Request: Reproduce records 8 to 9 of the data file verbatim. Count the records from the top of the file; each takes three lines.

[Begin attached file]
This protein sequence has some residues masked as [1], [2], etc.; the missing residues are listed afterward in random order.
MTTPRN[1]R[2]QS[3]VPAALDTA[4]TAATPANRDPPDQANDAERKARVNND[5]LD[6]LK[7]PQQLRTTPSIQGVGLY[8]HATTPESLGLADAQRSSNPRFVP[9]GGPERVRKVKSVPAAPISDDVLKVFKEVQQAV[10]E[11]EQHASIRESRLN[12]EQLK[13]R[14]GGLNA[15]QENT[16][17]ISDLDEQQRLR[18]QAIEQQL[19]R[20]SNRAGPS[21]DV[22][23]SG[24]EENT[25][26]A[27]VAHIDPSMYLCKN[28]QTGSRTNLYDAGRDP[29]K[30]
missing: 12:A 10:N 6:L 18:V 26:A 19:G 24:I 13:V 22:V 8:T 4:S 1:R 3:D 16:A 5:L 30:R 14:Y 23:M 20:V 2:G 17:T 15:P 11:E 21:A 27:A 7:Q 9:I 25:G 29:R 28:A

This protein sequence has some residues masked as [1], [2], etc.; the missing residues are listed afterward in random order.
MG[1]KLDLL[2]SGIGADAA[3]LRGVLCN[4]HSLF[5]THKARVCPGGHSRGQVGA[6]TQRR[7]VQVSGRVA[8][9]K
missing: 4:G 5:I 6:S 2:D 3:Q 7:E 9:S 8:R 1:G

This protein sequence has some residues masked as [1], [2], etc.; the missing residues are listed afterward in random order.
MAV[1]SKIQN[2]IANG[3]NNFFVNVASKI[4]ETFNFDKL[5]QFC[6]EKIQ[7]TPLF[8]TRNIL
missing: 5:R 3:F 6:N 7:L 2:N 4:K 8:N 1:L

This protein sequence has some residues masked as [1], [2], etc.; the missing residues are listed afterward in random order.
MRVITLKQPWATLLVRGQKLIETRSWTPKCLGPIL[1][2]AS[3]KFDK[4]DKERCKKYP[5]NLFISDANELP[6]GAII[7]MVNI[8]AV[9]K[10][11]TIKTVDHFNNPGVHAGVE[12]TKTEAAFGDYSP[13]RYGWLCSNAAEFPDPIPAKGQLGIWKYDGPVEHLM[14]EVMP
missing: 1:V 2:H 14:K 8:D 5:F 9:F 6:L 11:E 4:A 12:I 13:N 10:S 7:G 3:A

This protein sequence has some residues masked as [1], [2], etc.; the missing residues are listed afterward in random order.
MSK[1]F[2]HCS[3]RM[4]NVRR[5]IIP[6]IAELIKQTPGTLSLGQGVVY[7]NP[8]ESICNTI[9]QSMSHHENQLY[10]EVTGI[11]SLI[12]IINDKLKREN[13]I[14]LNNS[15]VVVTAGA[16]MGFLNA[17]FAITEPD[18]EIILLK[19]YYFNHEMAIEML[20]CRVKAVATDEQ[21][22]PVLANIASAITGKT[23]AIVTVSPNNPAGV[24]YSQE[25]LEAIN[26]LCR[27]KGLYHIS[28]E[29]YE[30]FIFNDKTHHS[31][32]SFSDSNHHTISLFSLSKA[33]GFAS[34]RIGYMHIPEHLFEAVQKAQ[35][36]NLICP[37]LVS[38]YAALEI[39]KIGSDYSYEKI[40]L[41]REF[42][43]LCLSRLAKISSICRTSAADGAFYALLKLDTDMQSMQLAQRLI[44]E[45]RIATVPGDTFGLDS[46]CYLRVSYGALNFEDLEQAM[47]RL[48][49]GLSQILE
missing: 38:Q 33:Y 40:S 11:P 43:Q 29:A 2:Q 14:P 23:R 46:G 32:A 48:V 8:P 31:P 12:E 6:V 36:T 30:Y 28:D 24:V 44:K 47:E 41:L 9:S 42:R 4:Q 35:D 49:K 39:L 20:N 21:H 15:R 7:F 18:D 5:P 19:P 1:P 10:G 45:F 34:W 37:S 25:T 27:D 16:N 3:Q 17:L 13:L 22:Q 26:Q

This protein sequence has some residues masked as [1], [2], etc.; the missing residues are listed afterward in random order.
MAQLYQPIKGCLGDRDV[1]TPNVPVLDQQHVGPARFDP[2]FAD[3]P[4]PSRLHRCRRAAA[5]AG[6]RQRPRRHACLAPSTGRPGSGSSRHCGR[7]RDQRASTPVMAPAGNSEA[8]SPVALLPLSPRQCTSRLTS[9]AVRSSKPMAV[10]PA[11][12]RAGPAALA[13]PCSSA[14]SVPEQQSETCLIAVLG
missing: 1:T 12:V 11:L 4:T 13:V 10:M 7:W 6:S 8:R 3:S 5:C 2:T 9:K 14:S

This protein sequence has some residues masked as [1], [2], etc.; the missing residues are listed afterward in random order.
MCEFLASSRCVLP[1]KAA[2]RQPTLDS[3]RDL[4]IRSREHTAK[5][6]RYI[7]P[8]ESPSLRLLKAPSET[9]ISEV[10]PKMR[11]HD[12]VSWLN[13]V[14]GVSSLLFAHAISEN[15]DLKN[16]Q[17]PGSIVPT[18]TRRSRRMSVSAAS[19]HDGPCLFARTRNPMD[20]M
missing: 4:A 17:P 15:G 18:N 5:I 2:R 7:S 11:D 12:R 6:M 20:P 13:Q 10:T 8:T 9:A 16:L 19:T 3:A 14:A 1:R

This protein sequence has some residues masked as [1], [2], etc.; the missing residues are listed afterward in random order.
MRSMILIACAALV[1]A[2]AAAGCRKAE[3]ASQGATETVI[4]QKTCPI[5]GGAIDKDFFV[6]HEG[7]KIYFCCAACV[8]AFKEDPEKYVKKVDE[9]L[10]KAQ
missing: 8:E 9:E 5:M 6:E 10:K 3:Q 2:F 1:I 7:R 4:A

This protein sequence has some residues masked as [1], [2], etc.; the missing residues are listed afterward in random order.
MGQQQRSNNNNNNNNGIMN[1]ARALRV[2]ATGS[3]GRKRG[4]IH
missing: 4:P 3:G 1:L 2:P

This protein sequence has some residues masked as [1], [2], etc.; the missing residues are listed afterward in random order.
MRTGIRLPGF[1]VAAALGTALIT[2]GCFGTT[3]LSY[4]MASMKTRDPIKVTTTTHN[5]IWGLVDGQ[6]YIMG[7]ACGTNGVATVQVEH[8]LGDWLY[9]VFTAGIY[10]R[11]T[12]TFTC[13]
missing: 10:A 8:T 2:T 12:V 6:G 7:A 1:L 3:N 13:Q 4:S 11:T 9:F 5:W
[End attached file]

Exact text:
This protein sequence has some residues masked as [1], [2], etc.; the missing residues are listed afterward in random order.
MRSMILIACAALV[1]A[2]AAAGCRKAE[3]ASQGATETVI[4]QKTCPI[5]GGAIDKDFFV[6]HEG[7]KIYFCCAACV[8]AFKEDPEKYVKKVDE[9]L[10]KAQ
missing: 8:E 9:E 5:M 6:E 10:K 3:Q 2:F 1:I 7:R 4:A

This protein sequence has some residues masked as [1], [2], etc.; the missing residues are listed afterward in random order.
MGQQQRSNNNNNNNNGIMN[1]ARALRV[2]ATGS[3]GRKRG[4]IH
missing: 4:P 3:G 1:L 2:P